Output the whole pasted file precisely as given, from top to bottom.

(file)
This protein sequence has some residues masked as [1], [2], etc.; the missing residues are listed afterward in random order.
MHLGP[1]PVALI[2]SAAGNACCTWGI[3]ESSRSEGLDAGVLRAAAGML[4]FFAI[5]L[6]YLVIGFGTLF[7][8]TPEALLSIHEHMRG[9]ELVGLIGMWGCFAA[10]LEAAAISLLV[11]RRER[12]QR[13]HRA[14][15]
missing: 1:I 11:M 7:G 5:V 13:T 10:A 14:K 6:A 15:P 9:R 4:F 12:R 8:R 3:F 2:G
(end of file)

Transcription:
This protein sequence has some residues masked as [1], [2], etc.; the missing residues are listed afterward in random order.
MHLGP[1]PVALI[2]SAAGNACCTWGI[3]ESSRSEGLDAGVLRAAAGML[4]FFAI[5]L[6]YLVIGFGTLF[7][8]TPEALLSIHEHMRG[9]ELVGLIGMWGCFAA[10]LEAAAISLLV[11]RRER[12]QR[13]HRA[14][15]
missing: 1:I 11:M 7:G 5:V 13:T 10:A 14:K 6:A 15:P 9:R 4:F 12:R 8:R 3:F 2:G